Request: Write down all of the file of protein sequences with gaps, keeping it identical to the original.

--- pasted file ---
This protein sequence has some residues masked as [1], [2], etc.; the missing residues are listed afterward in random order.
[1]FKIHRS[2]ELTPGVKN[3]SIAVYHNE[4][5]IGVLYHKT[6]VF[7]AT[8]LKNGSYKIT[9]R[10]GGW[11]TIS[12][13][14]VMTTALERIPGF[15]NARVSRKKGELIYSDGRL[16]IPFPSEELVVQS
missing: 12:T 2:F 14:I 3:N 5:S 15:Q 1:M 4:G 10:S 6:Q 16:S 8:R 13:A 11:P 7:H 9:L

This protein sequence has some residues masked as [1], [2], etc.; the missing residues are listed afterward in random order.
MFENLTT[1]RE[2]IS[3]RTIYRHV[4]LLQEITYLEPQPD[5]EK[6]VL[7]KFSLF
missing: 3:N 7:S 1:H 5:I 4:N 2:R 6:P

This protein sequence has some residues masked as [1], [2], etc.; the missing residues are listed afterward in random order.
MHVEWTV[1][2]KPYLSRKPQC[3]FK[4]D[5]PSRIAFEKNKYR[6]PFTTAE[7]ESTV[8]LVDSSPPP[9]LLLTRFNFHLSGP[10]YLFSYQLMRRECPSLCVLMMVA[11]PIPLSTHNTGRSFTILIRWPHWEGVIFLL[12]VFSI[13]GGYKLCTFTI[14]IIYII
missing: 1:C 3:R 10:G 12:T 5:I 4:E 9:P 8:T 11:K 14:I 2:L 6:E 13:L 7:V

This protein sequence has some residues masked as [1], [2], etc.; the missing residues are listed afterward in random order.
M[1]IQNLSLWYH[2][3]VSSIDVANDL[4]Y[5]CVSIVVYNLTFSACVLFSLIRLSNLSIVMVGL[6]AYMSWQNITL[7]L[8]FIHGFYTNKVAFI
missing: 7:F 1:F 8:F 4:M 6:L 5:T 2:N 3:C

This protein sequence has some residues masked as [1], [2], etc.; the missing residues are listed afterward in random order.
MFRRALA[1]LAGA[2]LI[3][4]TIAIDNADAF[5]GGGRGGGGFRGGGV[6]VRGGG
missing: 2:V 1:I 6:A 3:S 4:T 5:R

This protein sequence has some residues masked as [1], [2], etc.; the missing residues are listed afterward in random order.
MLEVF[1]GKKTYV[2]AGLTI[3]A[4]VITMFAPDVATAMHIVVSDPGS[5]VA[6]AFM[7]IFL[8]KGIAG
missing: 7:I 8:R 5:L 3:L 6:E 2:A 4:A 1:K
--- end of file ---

This protein sequence has some residues masked as [1], [2], etc.; the missing residues are listed afterward in random order.
[1]FKIHRS[2]ELTPGVKN[3]SIAVYHNE[4][5]IGVLYHKT[6]VF[7]AT[8]LKNGSYKIT[9]R[10]GGW[11]TIS[12][13][14]VMTTALERIPGF[15]NARVSRKKGELIYSDGRL[16]IPFPSEELVVQS
missing: 12:T 2:F 14:I 3:N 5:S 15:Q 1:M 4:G 10:S 6:Q 16:S 8:R 13:A 11:P 7:H 9:L

This protein sequence has some residues masked as [1], [2], etc.; the missing residues are listed afterward in random order.
MFENLTT[1]RE[2]IS[3]RTIYRHV[4]LLQEITYLEPQPD[5]EK[6]VL[7]KFSLF
missing: 3:N 7:S 1:H 5:I 4:N 2:R 6:P

This protein sequence has some residues masked as [1], [2], etc.; the missing residues are listed afterward in random order.
MHVEWTV[1][2]KPYLSRKPQC[3]FK[4]D[5]PSRIAFEKNKYR[6]PFTTAE[7]ESTV[8]LVDSSPPP[9]LLLTRFNFHLSGP[10]YLFSYQLMRRECPSLCVLMMVA[11]PIPLSTHNTGRSFTILIRWPHWEGVIFLL[12]VFSI[13]GGYKLCTFTI[14]IIYII
missing: 1:C 3:R 10:G 12:T 5:I 4:E 9:P 8:T 11:K 14:I 2:L 6:E 13:L 7:V

This protein sequence has some residues masked as [1], [2], etc.; the missing residues are listed afterward in random order.
M[1]IQNLSLWYH[2][3]VSSIDVANDL[4]Y[5]CVSIVVYNLTFSACVLFSLIRLSNLSIVMVGL[6]AYMSWQNITL[7]L[8]FIHGFYTNKVAFI
missing: 7:F 1:F 8:F 4:M 6:L 5:T 2:N 3:C

This protein sequence has some residues masked as [1], [2], etc.; the missing residues are listed afterward in random order.
MFRRALA[1]LAGA[2]LI[3][4]TIAIDNADAF[5]GGGRGGGGFRGGGV[6]VRGGG
missing: 2:V 1:I 6:A 3:S 4:T 5:R

This protein sequence has some residues masked as [1], [2], etc.; the missing residues are listed afterward in random order.
MLEVF[1]GKKTYV[2]AGLTI[3]A[4]VITMFAPDVATAMHIVVSDPGS[5]VA[6]AFM[7]IFL[8]KGIAG
missing: 7:I 8:R 5:L 3:L 6:E 2:A 4:A 1:K